- Big money continues to show caution. On the heels of the smallest gain for the S&P 500 since last July that occurred on Friday, the S&P opened up lower yesterday, but finished down by only 0.2% by the end of the day. For the month, April is up 1.4%, which would be the second straight monthly gain after three straight lower months. Remember, that was the first three-month losing streak in four years. With the S&P 500 about 2% away from new highs, the overwhelming sentiment is still rather dour. The recently released Barron’s Big Money poll found only 38% of money managers were bullish or very bullish. This was down from 55% last fall and 45% a year ago. In fact, this was one of the lowest readings in the poll’s more than 20-year history. The two biggest worries are earnings disappointments and an economic slowdown.
- March durable goods report suggests that manufacturing limped into the end of Q1. Although core durable goods orders and shipments (a proxy for the business capital spending portion of gross domestic product [GDP]) posted modest month-over-month gains in March versus February, they fell short of consensus expectations. In addition, there were sharp downward revisions to the February data. In short, although oil prices rebounded in Q1 as the dollar weakened, the manufacturing sector remained under duress. The business capital spending portion of GDP is expected to be a drag on overall GDP when the Q1 GDP figures are reported later this week.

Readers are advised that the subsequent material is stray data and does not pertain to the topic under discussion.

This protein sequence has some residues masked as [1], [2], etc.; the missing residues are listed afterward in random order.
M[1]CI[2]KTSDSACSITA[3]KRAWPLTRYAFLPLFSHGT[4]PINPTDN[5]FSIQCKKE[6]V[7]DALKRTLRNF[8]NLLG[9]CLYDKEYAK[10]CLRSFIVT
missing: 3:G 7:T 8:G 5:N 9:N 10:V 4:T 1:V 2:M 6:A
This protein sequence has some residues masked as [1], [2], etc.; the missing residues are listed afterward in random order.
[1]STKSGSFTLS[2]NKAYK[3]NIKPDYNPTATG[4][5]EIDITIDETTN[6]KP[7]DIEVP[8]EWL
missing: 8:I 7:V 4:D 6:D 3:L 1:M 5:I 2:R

- Durable Goods Shipments and Orders (Mar)
- Case-Shiller Home Price Index (Feb)
- Pending Home Sales (Mar)
- FOMC Statement
- UK: GDP (Q1)
- Eurozone: Money Supply and Bank Lending (Mar)
- Brazil: Central Bank Meeting (No Change Expected)
- Japan: CPI (Mar)
- GDP (Q1)
- Germany: Unemployment Change (Apr)
- Japan: Bank of Japan Meeting (More QE Expected)
- Employment Cost Index (Q1)
- Personal Income and Spending (Mar)
- Kaplan (Hawk)
- Eurozone: GDP (Q1)
- Mexico GDP (Q1)
- China: Official Mfg. PMI (Apr)
- China: Official Non-Mfg. PMI (Apr)
- Dudley (Dove)